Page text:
After a couple of cold spells in mid-winter, most of Alaska has returned to unusual warmth over the past month, although it hasn't been as persistently extreme as in early winter. The graphic below, courtesy of Brian Brettschneider, shows the state-wide index devised by Rick Thoman and described here:
The culprit behind the recent warmth has been an unusual ridge directly to the south of Alaska - see below.
This is quite reminiscent of the persistent ridge that fostered the northeast Pacific's "warm blob" of a few years ago (for example see here for discussion), although the recent anomaly has been centered farther west, allowing cold air to affect southeast Alaska and western states to the south. Here's the recent temperature departure from normal according to gridded reanalysis data, with western and northern Alaska showing the greatest warm anomaly.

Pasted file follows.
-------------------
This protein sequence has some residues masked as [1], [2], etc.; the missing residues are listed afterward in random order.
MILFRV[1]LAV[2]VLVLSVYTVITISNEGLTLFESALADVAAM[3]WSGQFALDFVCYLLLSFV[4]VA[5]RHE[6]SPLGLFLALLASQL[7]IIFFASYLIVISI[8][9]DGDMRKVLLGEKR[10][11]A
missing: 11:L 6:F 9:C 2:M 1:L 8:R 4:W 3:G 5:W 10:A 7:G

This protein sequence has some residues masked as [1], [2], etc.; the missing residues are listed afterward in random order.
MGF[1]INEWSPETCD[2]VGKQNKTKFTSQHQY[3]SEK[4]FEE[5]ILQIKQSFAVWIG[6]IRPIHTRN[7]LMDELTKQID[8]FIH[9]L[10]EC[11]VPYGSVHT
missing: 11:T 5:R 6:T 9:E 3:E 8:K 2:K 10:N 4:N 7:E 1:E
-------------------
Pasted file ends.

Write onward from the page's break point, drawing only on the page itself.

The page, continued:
The recent warmth has been particularly persistent in Bethel, where it's now been a month since the daily mean temperature was less than 5°F above normal.
Nome, Kotzebue, and Utqiaġvik have also been exceptionally warm compared to normal of late.
Looking at the interior, the recent warm anomaly diminishes from west to east as expected.
Finally, the warm anomalies at southern (not southeast) sites (e.g. Anchorage, Cold Bay) are not as large in amplitude, but in terms of standard deviations these two sites have seen more significant warmth since October 1st than any of the other 8 sites shown above. Here's the mean departure from normal in terms of standard deviation of the daily anomalies for October 1 - February 21:
Cold Bay +0.68
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